When I was learning to cook years ago, following recipes, dishes didn’t often turn out as they should. This was incredibly frustrating and disappointing after all the effort and time spent in buying ingredients and cooking. I’ve realized over the years it’s not always possible to recreate a dish based on simply ingredients and a superficial list of steps. You have to know certain other things too, such as how to cook different spices and how long to cook them, to get an authentic flavor. This is especially true of the recipes I’d initially started out trying to cook – Bangladeshi food.
I grew up in Bangladesh, and living in New York I missed food from my childhood. While we use a lot of the same spices that are used in the north Indian dishes served in restaurants in the US, Bangladeshi food tastes very different. The sauces are lighter, vegetables are cooked differently so they retain more of their original texture, and the flavor and blend of spices are different in comparison. Bengalis eat a wide variety of vegetables and fish, most of which aren’t available in restaurants here. We eat some rich meat dishes too, but those are typically reserved for parties and special occasions. My parents had both been quite conscious of avoiding high-cholesterol artery-clogging food, so in our household, I grew up eating mainly healthy nutritious meals.
Over the years (mostly from watching my parents cook when they’d visit), I learned that what these recipes were missing were details about the techniques and process that are essential to have them turn out right. Most recipes are actually easy to make if you know the technique. I’m trying to include those details here, with pictures of what the food looks like along the way.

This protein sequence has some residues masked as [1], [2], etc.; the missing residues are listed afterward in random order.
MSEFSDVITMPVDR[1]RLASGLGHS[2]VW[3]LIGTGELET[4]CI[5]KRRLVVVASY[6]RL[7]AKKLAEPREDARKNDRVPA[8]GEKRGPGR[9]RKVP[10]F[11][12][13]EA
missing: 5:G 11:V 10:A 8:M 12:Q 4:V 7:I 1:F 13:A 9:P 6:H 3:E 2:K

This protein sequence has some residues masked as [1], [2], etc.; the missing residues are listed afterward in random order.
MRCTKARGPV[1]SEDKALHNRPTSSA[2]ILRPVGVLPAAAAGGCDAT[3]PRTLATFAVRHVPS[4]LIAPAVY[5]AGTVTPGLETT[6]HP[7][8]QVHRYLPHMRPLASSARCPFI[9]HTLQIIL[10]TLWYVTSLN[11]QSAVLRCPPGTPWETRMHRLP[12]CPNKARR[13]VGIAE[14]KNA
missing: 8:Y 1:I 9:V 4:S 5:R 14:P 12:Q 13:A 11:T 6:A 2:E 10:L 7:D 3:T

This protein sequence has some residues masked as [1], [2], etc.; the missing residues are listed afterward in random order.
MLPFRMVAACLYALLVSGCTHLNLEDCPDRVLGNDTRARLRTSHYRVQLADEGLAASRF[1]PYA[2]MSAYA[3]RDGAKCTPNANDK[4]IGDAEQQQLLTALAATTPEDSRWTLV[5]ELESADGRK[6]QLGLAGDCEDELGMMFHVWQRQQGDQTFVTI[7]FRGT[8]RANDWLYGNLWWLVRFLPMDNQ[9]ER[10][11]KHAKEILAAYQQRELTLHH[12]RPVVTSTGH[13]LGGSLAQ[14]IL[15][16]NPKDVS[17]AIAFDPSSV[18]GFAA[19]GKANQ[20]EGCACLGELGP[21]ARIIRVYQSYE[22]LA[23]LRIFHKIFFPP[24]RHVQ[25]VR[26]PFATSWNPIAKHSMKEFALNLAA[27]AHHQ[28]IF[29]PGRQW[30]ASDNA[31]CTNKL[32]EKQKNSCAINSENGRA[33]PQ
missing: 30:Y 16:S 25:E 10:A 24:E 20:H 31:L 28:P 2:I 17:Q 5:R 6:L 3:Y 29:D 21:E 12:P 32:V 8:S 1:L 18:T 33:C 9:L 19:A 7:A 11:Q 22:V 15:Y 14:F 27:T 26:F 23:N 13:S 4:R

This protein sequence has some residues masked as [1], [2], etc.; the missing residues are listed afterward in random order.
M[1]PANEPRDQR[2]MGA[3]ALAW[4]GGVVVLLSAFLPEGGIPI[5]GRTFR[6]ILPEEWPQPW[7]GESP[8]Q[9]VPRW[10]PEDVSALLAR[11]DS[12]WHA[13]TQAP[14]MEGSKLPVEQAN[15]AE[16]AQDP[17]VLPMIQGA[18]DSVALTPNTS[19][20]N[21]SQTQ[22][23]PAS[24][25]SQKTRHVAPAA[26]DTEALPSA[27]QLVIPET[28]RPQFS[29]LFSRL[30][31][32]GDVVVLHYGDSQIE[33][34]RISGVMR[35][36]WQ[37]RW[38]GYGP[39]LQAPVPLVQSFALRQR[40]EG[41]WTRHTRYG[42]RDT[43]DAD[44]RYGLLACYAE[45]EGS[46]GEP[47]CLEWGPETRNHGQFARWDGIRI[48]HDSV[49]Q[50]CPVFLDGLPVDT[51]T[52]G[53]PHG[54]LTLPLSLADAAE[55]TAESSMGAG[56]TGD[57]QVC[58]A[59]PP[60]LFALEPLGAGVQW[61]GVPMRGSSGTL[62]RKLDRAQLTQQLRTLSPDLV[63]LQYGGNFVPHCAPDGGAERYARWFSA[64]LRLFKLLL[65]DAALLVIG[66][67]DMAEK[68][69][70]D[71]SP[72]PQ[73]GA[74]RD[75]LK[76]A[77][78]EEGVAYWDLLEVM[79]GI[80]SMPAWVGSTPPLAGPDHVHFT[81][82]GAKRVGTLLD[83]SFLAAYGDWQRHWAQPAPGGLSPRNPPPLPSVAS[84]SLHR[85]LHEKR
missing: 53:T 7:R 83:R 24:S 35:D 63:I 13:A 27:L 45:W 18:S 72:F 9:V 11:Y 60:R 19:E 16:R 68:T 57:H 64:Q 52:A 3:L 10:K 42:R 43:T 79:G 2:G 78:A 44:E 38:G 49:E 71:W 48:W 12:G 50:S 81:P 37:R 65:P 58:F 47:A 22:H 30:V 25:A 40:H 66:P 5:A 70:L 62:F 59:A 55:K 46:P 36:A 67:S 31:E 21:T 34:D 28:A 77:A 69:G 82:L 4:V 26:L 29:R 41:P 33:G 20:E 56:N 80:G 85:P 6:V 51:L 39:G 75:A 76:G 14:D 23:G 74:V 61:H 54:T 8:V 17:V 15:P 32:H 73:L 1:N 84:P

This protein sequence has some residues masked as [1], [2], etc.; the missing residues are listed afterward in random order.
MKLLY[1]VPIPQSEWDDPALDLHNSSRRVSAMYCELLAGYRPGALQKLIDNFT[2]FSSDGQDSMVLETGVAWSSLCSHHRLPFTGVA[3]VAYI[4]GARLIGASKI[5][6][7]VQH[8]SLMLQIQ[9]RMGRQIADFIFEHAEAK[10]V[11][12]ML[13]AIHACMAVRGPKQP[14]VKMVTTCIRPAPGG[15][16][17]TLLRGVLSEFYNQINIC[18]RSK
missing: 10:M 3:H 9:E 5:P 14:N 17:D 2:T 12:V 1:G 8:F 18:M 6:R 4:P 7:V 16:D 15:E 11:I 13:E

Food is not just about eating healthy, although that is very important. Food is so woven in the fabric of our lives that it’s almost impossible to dissociate any of our memories from food and eating. So many of my memories are wrapped around food – family meals, picnics, parties of 70 people or more at our home when my parents as well as our cook and other help would prepare for days, sneaking and eating forbidden snacks from street food vendors with my friends…
Regular everyday dinners in our house would be lively events – in addition to us three siblings, our parents, my grandmother who lived with us, we almost invariably had random guests drop by every evening on social calls, and they’d be invited to stay for dinner. My mom always had fresh snacks for the evening and extra portions for dinner, prepared to accommodate any unanticipated visitors. We’d linger at the dinner table filled with a variety of dishes, engaged in lively discussions on all manners of subjects. My parents encouraged us to express our opinions from a young age and it was democracy at the table.
It’s impossible not to have memories rushing back when I think about many of the food and dishes from those days. Unfortunately, I lost both my parents recently, so now, all the more, I want to keep their approach to creating that joyful life alive. I hope to share here recipes of some of the tasty and healthy food I had growing up. And maybe share some of the memories and stories I associate with them. And so, this blog is also in memory of my two amazing and loving parents, who were so full of life, and who gave us such wonderful lives.
Many of the Bangladeshi and other eclectic dishes I cook are fairly easy to make. I hope you’ll enjoy making and eating them as much as I do.